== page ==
Trust Yourself

On the flipside of being arrogant, it’s possible to go too far the other way and become too tentative. That’s the problem I had, and it made networking massively difficult. Outside of the internal drive to do the damn thing regardless of how nervous you are, the best way to get comfortable networking is to practice.

Practice what you need to say, and practice at as many events as you can get to. Come up with your elevator pitch and run through it until it’s second nature. Go to the events even when it’s not comfortable. You’ll get better at it every day, but only if you’re practicing every day.

Lay it out. Know what you’re looking for. Rehearse it in your head. Confidence doesn’t mean you’ve done it before—it means you are being smart about it as you learn, and you are prepared.

When someone asks what you do, be clear. “I’m a syndicator.” Period. When someone asks what you own, be honest. “I don’t own anything right now. I’m looking for my first property.” If they ask a question that you don’t know how to answer, own up to it. “I don’t know, but I will find out.”

That’s confidence, and it doesn’t step into arrogance, either. Don’t be that guy. Just know what you’re trying to do, and set out to do it.

You’re Working for People, Not Against Them

When you’re figuring out how to present yourself, it’s essential to realize that you’re looking to collaborate with others to create something bigger than you can create alone. Remember, you want to make money for all of these people. Not from them. A byproduct will be your own handsome reward, of course, but that’s just a piece of it.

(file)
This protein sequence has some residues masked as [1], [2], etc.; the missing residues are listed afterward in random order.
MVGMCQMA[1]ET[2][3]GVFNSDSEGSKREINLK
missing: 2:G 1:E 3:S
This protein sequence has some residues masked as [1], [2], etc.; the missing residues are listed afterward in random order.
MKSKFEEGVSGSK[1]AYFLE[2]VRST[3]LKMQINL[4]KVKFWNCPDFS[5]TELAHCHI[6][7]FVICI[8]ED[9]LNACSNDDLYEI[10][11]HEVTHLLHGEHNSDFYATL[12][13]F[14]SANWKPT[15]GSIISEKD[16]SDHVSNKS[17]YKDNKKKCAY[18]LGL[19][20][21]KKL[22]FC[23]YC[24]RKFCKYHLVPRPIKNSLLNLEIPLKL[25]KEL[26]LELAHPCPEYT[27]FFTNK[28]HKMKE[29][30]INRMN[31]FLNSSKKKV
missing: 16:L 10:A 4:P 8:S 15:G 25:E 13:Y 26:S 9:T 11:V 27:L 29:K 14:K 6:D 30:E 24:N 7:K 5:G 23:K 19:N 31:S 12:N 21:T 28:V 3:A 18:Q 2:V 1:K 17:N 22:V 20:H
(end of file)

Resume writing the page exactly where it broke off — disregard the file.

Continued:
A good syndicator can have a large and positive impact on the world. Our smallest deal right now has forty-four investors in it, and our largest has one hundred. Assuming each of those people have a three-person household, that’s hundreds of families who are breaking out of that traditional path and securing their future in a better way.

Not to mention all the people I hire along the way, or the hundreds of families living in the properties that I improve and maintain while we own them. Every single deal adds to the thousands of people that are affected by the work that I do. Ultimately, the way you present yourself is not about you. You can be someone else’s way out and up, and profit from the deal at the same time. That’s a damn good reason to make a bit of effort.

For more advice on presenting yourself effectively, you can find Syndicating Is a B*tch on Amazon.

Known in the real estate world as the Apt-Guy℠, Bruce Petersen is a serial syndicator who started with a 48-unit building and has now syndicated over 1,100 units. As the founder and CEO of Bluebonnet Asset Manager LLC and Bluebonnet Commercial Management, Bruce has received local and national recognition for his syndication efforts. He was the recipient of the Austin Apartment Association’s Independent Rental Owner of the Year for 2016 and the National Apartment Association’s Independent Rental Owner of the Year for 2017 as well as the Think Realty Mulfifamily Investor of the Year for 2019 . In addition to being a TV personality and public speaker, Bruce also mentors people on how to invest in apartment complexes.

(Royalty-free image:, credit: Unsplash / @huntersrace)